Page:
GOP Congressman says the quiet part loud about taking back the House
First term Congressman Ronny Jackson's road to the House of Representatives has been, shall we say, a strange one. A longtime member of the White House medical unit, Jackson eventually worked his way up to becoming the primary physician for both Presidents Barack Obama, and Donald Trump, the later of whom eventually nominated Jackson to become his Secretary of Veterans Affairs. Jackson eventually withdrew his nomination, after being accused of wildly inappropriate behavior, and generally embarrassing himself by staking his public credibility on Trump's "very sharp" intellect.
So where does one go after they miss their shot at cabinet-level position? To congress, of course — which is where Jackson now sits, representing Texas' 13th congressional district. And in his short time in office, Jackson has already settled nicely into his new role as a reactionary right-wing crank and conspiracy theorist. To date, he has sponsored exactly six pieces of legislation, three of which pertain to the military, one of which is about covering losses from natural disasters, another of which criticizes companies from working with the Chinese military, and one that blames "decades of policies rooted in socialism" for stifling domestic pharmaceutical production.
This may seem like a pretty thin record to run for reelection on, but Jackson doesn't seem worried. You see, speaking at the Faith and Freedom Coalition conference on Friday, Jackson accidentally gave away the game when it comes to GOP efforts to retake the House in 2022; it's not about compelling legislation, or appealing to voters, or doing anything to make people's lives better. No, as Jackson explained, it's a matter of sheer, craven, electoral manipulation.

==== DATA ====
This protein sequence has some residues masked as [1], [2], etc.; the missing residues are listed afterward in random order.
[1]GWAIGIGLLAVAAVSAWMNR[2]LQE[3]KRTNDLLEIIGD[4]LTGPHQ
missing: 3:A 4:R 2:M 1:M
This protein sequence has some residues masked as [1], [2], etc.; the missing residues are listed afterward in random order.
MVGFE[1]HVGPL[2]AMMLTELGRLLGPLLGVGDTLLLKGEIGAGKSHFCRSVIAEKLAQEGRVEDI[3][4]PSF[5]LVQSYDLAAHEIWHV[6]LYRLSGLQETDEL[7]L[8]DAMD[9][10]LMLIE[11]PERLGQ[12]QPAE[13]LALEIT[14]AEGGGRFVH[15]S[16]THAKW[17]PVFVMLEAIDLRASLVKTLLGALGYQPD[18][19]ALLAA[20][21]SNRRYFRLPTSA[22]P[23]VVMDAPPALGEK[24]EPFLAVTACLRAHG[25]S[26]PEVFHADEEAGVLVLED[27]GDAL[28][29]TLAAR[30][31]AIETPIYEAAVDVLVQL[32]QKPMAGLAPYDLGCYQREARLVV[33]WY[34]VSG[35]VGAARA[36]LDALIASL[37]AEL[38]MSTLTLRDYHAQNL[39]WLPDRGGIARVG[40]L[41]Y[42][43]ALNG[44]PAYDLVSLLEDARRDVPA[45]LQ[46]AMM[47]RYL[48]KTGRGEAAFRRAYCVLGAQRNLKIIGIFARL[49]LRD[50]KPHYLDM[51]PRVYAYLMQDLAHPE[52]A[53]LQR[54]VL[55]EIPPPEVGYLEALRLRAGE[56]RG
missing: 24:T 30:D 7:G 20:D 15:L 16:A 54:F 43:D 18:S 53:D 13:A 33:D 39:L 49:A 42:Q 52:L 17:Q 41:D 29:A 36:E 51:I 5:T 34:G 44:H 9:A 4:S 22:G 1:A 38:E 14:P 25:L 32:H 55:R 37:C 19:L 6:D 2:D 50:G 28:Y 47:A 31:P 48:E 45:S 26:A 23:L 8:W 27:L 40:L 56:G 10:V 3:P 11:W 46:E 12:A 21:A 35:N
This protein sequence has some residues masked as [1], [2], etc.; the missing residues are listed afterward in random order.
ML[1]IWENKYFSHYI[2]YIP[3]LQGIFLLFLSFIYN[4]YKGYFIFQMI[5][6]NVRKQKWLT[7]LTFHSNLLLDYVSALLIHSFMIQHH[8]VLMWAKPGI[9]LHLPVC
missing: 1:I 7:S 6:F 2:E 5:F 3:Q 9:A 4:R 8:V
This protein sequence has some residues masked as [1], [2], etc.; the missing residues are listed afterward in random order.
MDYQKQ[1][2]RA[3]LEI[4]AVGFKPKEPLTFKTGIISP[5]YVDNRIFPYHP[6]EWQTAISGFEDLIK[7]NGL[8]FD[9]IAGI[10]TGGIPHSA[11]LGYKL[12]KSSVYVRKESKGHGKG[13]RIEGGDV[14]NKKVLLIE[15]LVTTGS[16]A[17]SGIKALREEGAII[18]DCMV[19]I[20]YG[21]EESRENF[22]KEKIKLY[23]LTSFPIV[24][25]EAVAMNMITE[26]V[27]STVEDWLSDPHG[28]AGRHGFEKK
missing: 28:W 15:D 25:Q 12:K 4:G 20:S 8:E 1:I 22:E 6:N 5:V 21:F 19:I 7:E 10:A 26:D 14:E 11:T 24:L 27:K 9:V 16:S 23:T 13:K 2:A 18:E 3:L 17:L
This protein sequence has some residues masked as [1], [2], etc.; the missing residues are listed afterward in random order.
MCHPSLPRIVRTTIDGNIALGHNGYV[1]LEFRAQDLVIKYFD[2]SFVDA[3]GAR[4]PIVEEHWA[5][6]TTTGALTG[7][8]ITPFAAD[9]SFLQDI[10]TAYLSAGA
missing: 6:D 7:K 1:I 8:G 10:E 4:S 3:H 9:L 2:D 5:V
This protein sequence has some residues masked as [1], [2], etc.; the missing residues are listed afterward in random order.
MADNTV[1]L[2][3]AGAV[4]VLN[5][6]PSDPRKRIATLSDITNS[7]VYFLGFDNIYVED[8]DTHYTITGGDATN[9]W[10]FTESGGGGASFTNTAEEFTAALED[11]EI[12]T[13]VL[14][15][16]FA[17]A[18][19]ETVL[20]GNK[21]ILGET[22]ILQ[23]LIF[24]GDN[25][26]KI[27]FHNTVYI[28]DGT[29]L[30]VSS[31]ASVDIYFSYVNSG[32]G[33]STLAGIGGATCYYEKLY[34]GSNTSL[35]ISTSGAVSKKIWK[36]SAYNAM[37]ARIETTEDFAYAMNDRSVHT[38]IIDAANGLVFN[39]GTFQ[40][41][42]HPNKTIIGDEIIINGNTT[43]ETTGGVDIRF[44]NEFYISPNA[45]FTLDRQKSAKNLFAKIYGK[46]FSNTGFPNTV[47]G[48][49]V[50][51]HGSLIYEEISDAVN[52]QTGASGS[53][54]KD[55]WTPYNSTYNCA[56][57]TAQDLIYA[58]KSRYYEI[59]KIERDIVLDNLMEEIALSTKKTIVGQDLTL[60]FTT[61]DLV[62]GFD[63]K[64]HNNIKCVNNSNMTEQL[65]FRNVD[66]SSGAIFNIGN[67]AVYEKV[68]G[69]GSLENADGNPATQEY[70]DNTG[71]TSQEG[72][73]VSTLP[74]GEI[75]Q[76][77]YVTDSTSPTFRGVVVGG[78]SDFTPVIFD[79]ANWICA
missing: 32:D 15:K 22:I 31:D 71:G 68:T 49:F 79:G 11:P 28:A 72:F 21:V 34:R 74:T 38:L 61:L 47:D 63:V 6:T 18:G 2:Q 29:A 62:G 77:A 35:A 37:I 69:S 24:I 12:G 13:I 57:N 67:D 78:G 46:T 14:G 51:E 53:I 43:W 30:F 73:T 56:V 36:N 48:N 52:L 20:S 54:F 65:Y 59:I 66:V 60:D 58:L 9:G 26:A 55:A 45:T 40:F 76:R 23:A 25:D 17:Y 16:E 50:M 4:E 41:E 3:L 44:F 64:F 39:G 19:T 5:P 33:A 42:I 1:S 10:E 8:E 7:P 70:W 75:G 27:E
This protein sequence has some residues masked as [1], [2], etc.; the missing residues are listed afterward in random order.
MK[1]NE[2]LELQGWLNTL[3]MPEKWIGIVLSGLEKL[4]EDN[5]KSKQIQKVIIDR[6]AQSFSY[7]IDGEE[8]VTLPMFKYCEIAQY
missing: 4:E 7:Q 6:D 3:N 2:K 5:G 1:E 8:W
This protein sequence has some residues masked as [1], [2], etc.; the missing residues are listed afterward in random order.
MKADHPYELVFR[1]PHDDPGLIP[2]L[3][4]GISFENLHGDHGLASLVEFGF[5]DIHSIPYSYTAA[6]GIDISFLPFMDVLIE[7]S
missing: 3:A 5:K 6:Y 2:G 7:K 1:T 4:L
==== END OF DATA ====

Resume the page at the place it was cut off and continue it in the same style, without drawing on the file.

"We have redistricting coming up and the Republicans control most of that process in most of the states around the country," Jackson explained to the crowd. "That alone should get us the majority back."
It's hardly a secret that GOP manipulation of voting districts has been a core tactic of Republicans seeking to maintain their political power at the expense of accurately representing the populations for whom they ostensibly serve. Nor is it much of a secret that GOP gerrymandering is a fundamentally racist enterprize that dilutes the political clout of marginalized communities. But Jackson's giddy assessment that Republican redistricting "alone" should be enough to win back the house is a rare moment of political honesty, in which a largely unspoken truth is given not only given voice, but celebrated.
What Jackson is essentially saying here is that congressional Republicans don't have to worry about actually delivering for their constituents. All they need to do is trust the in the GOP's ability to game the electoral system in its favor, and that should be enough.
Whether Jackson actually intended to give away the game, or was simply accidentally honest remains to be seen. But the chilling truth of the matter is that either way, there's a very good chance that he might be right.